In one of the final scenes of La Grande Illusion an officer of aristocratic birth sacrifices himself for two lower class soldiers in the ultimate testament to a changing world; one which includes the men and women of lower birth rite in the same count as those born to a silver spoon.  It’s a show of good will, and speaks to the sad truth that without acceptance and requisition of the upper class, the lower class will never be allowed in. And it’s a lesson we’ve forgotten.

Ultimately La Grande Illusion is significant. I could discuss the great “musical” numbers, the progressive style of film making, the gray politics, or the choice of vilifying the situation over the oh so common “bad guy.” But I feel as though Renoir’s work, especially this one, is of greater importance because of how it speaks to today; it presents a message of peace through a revolution that starts at the top. Watch it. It’s a hard, but noble truth.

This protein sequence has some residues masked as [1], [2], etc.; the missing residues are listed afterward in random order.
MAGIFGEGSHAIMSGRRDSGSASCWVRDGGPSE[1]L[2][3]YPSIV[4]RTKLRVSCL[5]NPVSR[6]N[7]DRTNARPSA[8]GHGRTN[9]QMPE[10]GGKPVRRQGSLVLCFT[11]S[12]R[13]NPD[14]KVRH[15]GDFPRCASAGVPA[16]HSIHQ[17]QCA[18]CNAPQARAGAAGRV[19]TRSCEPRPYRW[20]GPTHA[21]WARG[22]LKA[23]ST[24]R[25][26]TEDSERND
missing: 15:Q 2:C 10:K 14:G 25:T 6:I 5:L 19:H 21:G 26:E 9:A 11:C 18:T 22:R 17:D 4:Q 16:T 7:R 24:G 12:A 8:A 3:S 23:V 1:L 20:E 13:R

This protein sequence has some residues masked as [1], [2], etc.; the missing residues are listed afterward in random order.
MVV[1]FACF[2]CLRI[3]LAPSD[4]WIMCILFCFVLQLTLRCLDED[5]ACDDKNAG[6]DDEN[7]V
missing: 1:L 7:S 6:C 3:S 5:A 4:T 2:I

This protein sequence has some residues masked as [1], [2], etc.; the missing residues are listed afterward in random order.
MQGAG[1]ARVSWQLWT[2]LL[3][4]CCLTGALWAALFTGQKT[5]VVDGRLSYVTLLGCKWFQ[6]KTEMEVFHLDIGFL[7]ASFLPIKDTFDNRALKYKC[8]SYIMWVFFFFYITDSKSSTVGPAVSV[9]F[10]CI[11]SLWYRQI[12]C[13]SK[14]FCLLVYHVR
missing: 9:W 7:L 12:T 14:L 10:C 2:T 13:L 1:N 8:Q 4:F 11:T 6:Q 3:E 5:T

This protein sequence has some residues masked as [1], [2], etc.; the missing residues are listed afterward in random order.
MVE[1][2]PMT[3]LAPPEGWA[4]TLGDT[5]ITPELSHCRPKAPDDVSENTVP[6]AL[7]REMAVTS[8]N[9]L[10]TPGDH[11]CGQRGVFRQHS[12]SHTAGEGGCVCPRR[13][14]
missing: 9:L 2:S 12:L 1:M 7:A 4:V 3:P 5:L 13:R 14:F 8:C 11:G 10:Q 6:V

– 10/10

 

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Feb 032016
 

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Bad Movie Tuesday – Dumb and Dumber To

By Bill Nelson

Well folks, it’s 2016. Time for another reboot of everyone’s favorite article series, Bad Movie Tuesday. For the uninitiated, the concept is pretty simple. I go out and watch the bad movies for you and come back and tell you which ones are worth watching and telling people you watched, which you should probably keep quiet about if you did watch, and which are pretty much impossible to watch. These are just my opinions so feel free to take them with a grain of salt, but, keep in my mind my years of bad cinema experience if you do.

Now, on to the issue at hand. After such a nice long rest it didn’t seem right to come back if I wasn’t going to do something big. With that in mind, today we’re going to look at one of 2014’s biggest whiffs. To set the mood let’s take a trip back to 1994, when the internet was still new and comedy icon Jim Carrey was just starting his meteoric rise to the top of cinema history. It’s here that the movie going public at large was first introduced to the antics of Lloyd Christmas and Harry Dunne in the original Dumb and Dumber.